Role of IgG Chlamydia antibody in tubal factor infertility

Sheila Balakrishnan, Anitha Malathi, Geetha Raveendran, Dolly Johnrose, Sreekumari Radha


Background: Chlamydial infection is considered to be one of the important causes of tubal factor infertility. This study will help to explore the relationship between positive Chlamydial infection and tubal damage in infertile women assessed by diagnostic laparoscopy. The results will help to determine whether a policy of routine screening for Chlamydia antibody is justifiable in infertile women to suspect tubal factor so that they can be taken up for laparoscopy earlier.

Methods: A prospective study was performed on 158 consecutive patients who underwent laparoscopy as part of infertility evaluation. About 5 mL of venous blood was drawn preoperatively to detect Chlamydia IgG antibody in all the patients by ELISA. The laparoscopic findings were documented and the relationship to Chlamydial antibody evaluated.

Results: Of the 158 patients who underwent laparoscopy, 95 patients had evidence of tubal disease as evidenced by unilateral or bilateral tubal block, peritubal adhesions, hydrosalpinx, beading of the tube and unhealthy shaggy appearance. Of the 95 patients with documented tubal disease at laparoscopy, 14 (14.7%) had antibodies to Chlamydia. Of the 63 patients with normal tubes, 12 (19%) had Chlamydial positivity. The difference is not statistically significant. However of the 26 patients who were positive for Chlamydia antibodies 14 patients (53.8%) had abnormal tubes. Out of the 158 patients who underwent laparoscopy 26 patients were positive for Chlamydia. Hence the prevalence in our study is 16.4% (26/158). The sensitivity is 14.7% and the specificity is 81%.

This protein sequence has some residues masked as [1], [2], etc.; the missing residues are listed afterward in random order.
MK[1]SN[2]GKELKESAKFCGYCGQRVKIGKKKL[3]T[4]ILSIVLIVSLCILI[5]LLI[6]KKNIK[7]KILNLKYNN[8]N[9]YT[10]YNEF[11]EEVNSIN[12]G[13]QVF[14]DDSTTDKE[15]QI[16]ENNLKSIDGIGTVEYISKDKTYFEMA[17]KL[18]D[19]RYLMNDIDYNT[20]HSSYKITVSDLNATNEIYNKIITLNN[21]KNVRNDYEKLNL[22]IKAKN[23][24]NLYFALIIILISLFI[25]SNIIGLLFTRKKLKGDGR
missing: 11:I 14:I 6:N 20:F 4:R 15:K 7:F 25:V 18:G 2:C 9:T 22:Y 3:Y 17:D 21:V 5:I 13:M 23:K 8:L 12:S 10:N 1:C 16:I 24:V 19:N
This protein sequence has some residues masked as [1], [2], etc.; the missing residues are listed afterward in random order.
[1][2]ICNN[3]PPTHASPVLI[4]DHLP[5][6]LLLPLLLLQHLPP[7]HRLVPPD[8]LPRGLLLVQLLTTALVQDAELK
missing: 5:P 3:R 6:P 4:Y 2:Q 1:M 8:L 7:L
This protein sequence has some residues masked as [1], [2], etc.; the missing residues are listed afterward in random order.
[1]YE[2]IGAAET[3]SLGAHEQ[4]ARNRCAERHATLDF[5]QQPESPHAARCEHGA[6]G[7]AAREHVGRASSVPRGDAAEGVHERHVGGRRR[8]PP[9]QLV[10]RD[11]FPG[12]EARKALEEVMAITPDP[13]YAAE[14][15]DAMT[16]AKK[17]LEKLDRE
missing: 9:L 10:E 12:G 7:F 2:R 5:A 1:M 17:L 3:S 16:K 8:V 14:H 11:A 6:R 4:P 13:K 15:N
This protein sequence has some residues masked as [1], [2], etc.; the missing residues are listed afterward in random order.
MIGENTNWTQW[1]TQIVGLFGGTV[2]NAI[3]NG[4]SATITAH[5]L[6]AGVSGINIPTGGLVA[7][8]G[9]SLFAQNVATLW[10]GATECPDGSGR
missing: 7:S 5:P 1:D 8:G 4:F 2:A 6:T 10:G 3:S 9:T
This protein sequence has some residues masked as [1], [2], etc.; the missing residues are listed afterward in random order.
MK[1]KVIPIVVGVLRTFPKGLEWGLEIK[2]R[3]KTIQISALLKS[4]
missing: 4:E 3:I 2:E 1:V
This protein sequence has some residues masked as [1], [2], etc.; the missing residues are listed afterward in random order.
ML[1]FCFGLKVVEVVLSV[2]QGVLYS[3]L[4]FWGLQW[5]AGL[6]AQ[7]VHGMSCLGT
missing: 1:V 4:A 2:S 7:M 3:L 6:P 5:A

Conclusions: This study showed no difference in Chlamydial positivity between infertile women with abnormal tubes and those with normal looking tubes in our population. The absence of Chlamydial antibodies cannot be taken as a marker for normal tubes. Hence screening for chlamydial antibody can neither be used as a screening test for tubal factor infertility nor to decide on the need for laparoscopy in the present population.


Chlamydia trachomatis, Chlamydia antibody test, Infertility, Laparoscopy

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